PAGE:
I have been left with an aching feeling of I don’t want to be me anymore. I want to be the perfect girl that he deserves, thinks I am, and wants me to be. I don’t want to tell him that he triggered me, because I know he doesn’t even understand what triggers are. And I know he didn’t mean to do this to me, because he even said “I want to know what I am putting you through,” but of course I couldn’t explain to him my feelings at the time. I still can’t.

My goodness, it’s been years. I just want this all to be over. When you hit the point where dealing with your eating disorder feels inescapable, what are you supposed to do?

When I say I need to lose weight and stop eating and my partner says “me too” instead of “no you don’t,” am I supposed to feel comforted that he feels the same way, scared that he feels the same way, or disappointed that he is making me feel as though he doesn’t support my recovery? When I reassure him that he is gorgeous and perfect the way he is and that all I want is his happiness, am I doing my job? How am I supposed to properly support him, and how do I explain to him how to properly support me?

He didn’t know me six years ago. He didn’t even know me one year ago. He doesn’t know how I’ve grown or changed, he only knows what his weight loss did for him. He didn’t see my eating disorder destroy me and he didn’t see me come back to life. He is only seeing the struggling girl in front of him, who just eats pizza slowly and cries a lot on her bad days. He didn’t witness the passing out, mood swings, sleeping all day, laxative explosions at midnight, or daily breakdowns. He didn’t witness the exercising for hours, the nose bleeds, the weighing multiple times per day.

I’d be lying if I said that I haven’t been doing noticeably worse since we started dating. It’s not necessarily his fault, and it’s not necessarily my fault or my eating disorder’s fault. It’s a mixture of factors that have come together at a very inconvenient time and are torturing me very skillfully. Luckily, I haven’t caved in very much yet – I’m mentally deteriorating, but not physically acting on the urges as much as I’d like to be. But having no one to talk to about it is taking a toll on me. Having no one reassuring me that recovery is the right choice is taking a toll on me.

I don’t miss my ex, but I do miss having someone in my life who could provide me with that support. I’d like my partner to be that person for me, but I don’t know if he ever will be. And the reason behind that is also a mixture of factors – my inability to explain to him my situation, his own personal thoughts and feelings towards weight, my inability to communicate my feelings and triggers, his lack of knowledge regarding eating disorders. I know that he cares and is trying. I know that he accepts me and wants to understand. But his ignorance comes off strong, and it comes off as insensitive.

He tells me I can talk to him, but I don’t feel like I can talk to him. And I really don’t want him to think he can’t talk to me, because I want to be here for him – especially if his thoughts and feelings towards weight and food become disordered. I’m most concerned with his feelings about himself, because he is the most wonderful person I have ever met, and if he needs to open up to me, I want to be his shoulder to cry on. I want him to be happy.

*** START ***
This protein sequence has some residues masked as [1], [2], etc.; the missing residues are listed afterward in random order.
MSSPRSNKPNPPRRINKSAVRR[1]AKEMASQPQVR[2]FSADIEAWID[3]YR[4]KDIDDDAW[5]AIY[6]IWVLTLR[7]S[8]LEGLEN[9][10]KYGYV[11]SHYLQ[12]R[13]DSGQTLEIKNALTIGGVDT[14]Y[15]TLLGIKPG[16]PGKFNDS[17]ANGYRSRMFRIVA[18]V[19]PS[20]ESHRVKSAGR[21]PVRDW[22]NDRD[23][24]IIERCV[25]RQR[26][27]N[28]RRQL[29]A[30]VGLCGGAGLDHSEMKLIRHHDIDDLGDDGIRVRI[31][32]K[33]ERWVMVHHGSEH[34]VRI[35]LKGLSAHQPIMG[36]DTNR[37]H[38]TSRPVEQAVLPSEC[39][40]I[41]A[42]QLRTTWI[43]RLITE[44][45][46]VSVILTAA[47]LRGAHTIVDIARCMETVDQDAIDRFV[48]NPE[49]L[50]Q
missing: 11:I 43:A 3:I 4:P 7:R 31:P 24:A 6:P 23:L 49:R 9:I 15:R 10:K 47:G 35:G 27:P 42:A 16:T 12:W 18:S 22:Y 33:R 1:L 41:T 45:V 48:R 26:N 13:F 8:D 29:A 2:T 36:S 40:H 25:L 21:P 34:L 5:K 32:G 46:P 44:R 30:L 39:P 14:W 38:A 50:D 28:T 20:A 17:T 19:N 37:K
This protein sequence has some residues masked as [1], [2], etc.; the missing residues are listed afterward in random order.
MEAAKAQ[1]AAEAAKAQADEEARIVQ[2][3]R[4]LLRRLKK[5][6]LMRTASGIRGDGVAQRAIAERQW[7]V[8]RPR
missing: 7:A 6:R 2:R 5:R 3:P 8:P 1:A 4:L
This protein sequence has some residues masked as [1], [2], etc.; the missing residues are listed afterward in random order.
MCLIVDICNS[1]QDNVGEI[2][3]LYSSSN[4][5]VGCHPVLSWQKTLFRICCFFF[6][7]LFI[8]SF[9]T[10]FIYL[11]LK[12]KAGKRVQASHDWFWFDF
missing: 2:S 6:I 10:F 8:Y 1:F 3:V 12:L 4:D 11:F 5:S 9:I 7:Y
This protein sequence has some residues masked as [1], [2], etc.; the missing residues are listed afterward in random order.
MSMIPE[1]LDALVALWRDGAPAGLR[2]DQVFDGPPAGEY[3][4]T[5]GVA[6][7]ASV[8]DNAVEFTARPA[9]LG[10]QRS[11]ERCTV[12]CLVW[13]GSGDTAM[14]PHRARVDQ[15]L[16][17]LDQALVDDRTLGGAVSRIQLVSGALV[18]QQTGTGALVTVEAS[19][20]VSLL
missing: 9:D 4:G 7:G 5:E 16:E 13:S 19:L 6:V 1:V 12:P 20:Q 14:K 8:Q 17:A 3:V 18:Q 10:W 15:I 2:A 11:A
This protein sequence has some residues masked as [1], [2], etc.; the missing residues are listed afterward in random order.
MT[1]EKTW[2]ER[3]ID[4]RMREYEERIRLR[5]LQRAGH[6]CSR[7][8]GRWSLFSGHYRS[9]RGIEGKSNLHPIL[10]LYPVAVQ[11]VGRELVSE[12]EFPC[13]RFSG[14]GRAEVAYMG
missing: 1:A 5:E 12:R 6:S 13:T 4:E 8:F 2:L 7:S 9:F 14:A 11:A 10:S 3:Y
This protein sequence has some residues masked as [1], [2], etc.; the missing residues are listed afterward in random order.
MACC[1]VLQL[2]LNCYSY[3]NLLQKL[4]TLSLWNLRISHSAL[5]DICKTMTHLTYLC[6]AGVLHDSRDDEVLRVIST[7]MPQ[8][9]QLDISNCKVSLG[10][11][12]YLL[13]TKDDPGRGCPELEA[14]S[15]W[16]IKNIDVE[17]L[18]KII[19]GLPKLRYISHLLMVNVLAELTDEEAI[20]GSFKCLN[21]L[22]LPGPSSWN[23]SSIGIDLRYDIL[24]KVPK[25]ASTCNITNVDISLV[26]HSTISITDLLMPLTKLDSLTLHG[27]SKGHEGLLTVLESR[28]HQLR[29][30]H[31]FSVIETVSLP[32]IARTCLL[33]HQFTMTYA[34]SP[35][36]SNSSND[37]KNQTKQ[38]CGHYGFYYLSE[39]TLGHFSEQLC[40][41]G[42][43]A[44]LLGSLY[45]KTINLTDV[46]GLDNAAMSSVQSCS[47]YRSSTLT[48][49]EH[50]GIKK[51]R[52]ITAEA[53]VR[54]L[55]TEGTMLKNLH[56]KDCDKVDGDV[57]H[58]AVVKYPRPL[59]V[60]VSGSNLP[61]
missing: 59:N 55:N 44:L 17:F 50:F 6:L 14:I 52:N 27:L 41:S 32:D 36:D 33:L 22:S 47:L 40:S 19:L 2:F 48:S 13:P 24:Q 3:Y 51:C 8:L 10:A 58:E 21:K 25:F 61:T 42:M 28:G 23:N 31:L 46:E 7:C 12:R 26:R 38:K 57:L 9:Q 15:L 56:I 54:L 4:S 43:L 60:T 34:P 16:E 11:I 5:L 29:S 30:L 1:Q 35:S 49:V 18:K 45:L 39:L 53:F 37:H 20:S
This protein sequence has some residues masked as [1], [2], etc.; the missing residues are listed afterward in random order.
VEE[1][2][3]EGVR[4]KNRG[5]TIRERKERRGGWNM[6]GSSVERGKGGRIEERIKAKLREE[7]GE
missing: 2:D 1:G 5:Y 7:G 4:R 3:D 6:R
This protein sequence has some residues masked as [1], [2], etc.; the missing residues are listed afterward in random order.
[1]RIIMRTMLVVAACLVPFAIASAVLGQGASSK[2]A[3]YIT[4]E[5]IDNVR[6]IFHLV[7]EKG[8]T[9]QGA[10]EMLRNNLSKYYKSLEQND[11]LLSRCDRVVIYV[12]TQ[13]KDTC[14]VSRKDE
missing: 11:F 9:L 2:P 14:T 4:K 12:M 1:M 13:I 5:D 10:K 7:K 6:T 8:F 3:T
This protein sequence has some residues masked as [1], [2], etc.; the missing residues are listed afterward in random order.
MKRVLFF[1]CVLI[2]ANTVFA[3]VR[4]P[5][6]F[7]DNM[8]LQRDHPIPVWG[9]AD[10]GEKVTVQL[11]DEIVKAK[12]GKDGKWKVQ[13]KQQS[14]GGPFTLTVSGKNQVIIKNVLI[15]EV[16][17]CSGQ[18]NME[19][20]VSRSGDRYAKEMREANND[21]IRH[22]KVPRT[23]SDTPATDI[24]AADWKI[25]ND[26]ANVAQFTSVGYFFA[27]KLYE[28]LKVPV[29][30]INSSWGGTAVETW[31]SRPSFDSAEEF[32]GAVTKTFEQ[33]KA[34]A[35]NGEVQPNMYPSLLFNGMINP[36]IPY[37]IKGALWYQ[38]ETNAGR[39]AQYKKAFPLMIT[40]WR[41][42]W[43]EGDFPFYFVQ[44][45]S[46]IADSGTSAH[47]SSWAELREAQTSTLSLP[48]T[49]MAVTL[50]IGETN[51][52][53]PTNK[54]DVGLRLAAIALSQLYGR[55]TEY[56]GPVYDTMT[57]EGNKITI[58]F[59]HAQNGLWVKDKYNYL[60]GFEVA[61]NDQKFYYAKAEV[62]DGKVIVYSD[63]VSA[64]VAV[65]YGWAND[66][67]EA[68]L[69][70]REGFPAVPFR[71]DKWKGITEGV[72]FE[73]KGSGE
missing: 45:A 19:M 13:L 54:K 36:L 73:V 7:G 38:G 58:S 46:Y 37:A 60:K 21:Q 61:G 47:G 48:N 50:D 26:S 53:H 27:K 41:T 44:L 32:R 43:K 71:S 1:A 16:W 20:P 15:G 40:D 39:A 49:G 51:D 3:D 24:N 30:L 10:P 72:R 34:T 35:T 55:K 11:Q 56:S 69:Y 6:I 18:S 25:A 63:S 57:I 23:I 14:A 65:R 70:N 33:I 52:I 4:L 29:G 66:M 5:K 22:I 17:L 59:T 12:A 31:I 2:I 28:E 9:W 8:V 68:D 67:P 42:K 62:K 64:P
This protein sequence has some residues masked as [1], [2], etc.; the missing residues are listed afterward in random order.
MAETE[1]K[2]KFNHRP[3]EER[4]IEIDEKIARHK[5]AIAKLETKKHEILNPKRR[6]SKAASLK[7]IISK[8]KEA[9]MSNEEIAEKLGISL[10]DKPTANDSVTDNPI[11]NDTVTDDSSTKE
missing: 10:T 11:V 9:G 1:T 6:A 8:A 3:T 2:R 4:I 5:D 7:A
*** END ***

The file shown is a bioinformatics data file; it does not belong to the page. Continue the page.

But I want to be happy too.

Author: Melissa Martini

A 22 year old feminist writer exploring body image and eating disorder recovery through poetry and blog posts.

9 thoughts on “Recovering While My Partner Wants to Lose Weight”

  1. I am so sorry you’re going through this.

    One thing I – as stranger on the internet – wonder about. Why do you feel like you can’t talk to him? Is it because you are afraid, is it the negative voice in your head that’s keeping you back? Or do you feel deep down that he might not understand?

    You made so much progress, and no relationship is worth throwing that away. You deserve every shred of improvement you fought for.

    Hope I haven’t overstepped any boundaries here. Wishing you all the best

    Liked by 1 person

    1. Thank you for your support, it means a lot to me. I am not sure why I can’t talk to him. He wants me to, and he wants me to explain my feelings. He truly wants to be here for me, I think, but I can never seem to say my feelings out loud when I am around him. In the past I have been left by my ex for expressing my emotions. I guess I am afraid of how he will react.


      1. Talking about these things is a huge risk, and especially scary if you had an experience like that. On the other hand, if successful, it can strengthen your relationship so much. By not talking to him, you’re not giving him the opportunity to give you the support you need and deserve.

        That being said, I think fully expressing who we are and what we feel is one of the hardest things in life

        Liked by 1 person

  2. Show him this article, if you feel like you can’t tell him with your spoken voice. Give him your written voice, instead. He needs to know, or you’ll both end up damaging each other, and that’s not worth it or fair to either of you.

    Liked by 1 person

    1. I’d also mention that you have a responsibility to show him this or tell him, because you can’t blame him, which in some ways I think you are. Saying that
      “I don’t think he realized what he did to me, at all.” tells me you blame him a bit, and while, yes, he should be more sensitive, he needs you guidance to truly understand.

      Liked by 1 person

  3. I’m glad you’re on the recovery road, and seem to want to remain healthy! Keep us updated, and I’m sure we all will provide whatever support you need here :). I know you said you don’t really feel like you can talk to people, but hey, you can talk to us. 🙂

    Liked by 1 person